Best for Glam Glow-Ups: Rust-Oleum Universal Metallic Spray Paint
Coverage: 25 square feet | Primer needed: No | Colors available: 23
What we like:
- Two for $20
- 10,000-plus positive Amazon reviews
- Wider finger pad
Why we chose it: This shimmery shine refreshes all sorts of surfaces, not just metal.
When it comes to spray paint, Drew Scott of Lone Fox says there’s no reason to go superfancy—he sticks to the hardware store essentials. Although he loves using a variety of both Rust-Oleum and Krylon options, metallic gold and burnished amber can really give your furniture or decor a boost, covering up scratches and rusty eyesores without looking gaudy. There are four finishes to choose from: gloss, satin, flat, and matte.
How We Chose These Products
We asked four DIYers for their favorite spray paint for metal projects, factoring in tips on coverage, ease of application, color options, and durability.
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Spray paint is essentially regular paint in an aerosol can—in other words, there are just as many formulas and finish options to choose from, but with a few more color limitations. Instead your decision will largely depend on an object’s exposure to the elements and general frequency of use. Enamel and oil-based paints are good options for metal work as they’re primed for durability, especially against corrosion and chipping.
One of the biggest benefits of spray paint is time: With metal, a fiber-y brush can more easily leave streak marks that you’ll have to go over again and again. But before even giving that can a shake, you’ve got to clean your surface. “Make sure you get off any dust or residue completely so that it doesn’t affect the finish,” shares Judge, who also stresses the importance of taping anything you don’t want getting splattered on (paint is not the easiest thing to remove). “I always put down a big blanket to catch the overspray.”
Stick to multiple light coats to avoid dripping or the dreaded fish-eye effect (when bubbles arise from dirt or oil that gets trapped under the paint). If you’re having adhesion issues (this happens sometimes with metal in particular), Scott says don’t fret. “When spraying on rough metal that has some texture to it, a primer is not necessarily needed; however, a smooth surface is a different story. I love using a shellac primer on metal as it adheres extremely well and gives a nice base,” he explains.
For the perfectionist—or if you have a large surface to cover and aren’t a fan of finger cramps—Judge suggests springing for Krylon’s reusable hand-spraying tool. “It makes it so easy to keep a consistent spray,” he says.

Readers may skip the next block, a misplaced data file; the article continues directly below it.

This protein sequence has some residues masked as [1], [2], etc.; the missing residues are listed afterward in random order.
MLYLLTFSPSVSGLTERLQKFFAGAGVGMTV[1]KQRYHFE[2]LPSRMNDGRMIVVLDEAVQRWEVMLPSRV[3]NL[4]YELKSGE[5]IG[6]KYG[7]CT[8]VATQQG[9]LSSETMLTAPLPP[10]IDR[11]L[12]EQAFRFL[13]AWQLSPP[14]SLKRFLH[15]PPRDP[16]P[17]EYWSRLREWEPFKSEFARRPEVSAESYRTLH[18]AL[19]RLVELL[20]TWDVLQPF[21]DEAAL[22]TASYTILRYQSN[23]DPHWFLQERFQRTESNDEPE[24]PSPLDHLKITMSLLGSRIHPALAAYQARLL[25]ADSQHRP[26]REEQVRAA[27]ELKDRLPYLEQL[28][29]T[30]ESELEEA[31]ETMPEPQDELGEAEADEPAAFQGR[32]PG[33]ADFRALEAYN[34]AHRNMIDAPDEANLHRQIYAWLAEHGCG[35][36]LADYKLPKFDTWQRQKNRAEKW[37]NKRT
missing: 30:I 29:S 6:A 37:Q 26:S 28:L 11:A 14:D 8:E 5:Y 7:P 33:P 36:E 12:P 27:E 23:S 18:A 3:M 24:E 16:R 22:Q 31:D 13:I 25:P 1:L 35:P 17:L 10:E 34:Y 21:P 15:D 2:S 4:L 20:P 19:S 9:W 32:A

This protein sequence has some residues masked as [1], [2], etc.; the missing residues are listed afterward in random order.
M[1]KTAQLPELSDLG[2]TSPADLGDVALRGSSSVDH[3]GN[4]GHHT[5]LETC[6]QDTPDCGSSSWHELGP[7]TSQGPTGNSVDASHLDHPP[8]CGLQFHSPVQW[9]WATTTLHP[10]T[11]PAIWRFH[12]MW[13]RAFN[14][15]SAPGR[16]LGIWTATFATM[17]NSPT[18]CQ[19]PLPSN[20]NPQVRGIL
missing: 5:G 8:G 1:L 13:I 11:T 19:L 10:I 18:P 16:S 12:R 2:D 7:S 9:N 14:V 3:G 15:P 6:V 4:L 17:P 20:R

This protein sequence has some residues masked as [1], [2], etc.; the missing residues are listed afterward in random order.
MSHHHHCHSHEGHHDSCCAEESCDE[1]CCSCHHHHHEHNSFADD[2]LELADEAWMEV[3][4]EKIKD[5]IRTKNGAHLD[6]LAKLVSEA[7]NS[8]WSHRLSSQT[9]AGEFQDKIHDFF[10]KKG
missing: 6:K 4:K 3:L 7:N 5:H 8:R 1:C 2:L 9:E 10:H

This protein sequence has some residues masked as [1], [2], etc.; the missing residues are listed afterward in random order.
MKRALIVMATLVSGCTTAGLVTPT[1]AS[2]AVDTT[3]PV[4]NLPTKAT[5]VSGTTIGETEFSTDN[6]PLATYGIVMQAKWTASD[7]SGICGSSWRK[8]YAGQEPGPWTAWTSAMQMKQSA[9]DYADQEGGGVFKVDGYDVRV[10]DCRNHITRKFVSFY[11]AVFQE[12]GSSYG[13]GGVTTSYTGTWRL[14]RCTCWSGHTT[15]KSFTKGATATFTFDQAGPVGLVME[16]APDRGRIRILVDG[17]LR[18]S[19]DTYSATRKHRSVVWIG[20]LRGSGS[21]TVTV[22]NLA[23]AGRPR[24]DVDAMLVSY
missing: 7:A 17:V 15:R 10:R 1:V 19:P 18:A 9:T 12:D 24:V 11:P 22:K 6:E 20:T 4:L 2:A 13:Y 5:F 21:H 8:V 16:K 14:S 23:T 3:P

Because spray cans are applied in thin layers, they dry much faster than traditional paint. But this timeline varies depending on a number of factors, including whether you’re tackling a project indoors or out—heat, wind, and humidity can play a huge role—and the type of formula you’ve purchased. The directions printed on the label usually provide a good ballpark timeline, but Scott says it can vary as drastically as 10 minutes to upwards of 12 hours. A general rule of thumb: Though you may want to use your piece immediately, give it at least 24 hours to ensure maximum adherence. Trust us, it’s worth the wait.
Q: Are all spray paints for metal waterproof?
Definitely not! Look for a product that ensures both indoor and outdoor protection and maximum rust protection.
Q: How long do spray paints for metal last on average?
“Ultimately this depends on the item and how it’s being used,” says Judge. “A good spray paint job on metal should last for a few years, but honestly, I can’t think of anything that I’ve gone back to spray again. Like anything else, something that is getting a lot of wear and tear will need to be resprayed much sooner, but for an item with common use, you should be able to enjoy it for years to come.”
Q: What’s the best way to apply spray paint?
Judge recommends giving your can a good shake for at least one minute before applying and always starting from top to bottom; this ensures consistent, smooth layers, he says. “And don’t get too close. If you miss a spot, don’t go back,” he warns. “Let it dry before filling in any spaces you missed.”
The Last Word
There are a lot of spray paints available these days, but when it comes to metal, opt for a formula designed with this surface in mind. According to the four DIYers we tapped, you can’t go wrong with Krylon or Rust-Oleum.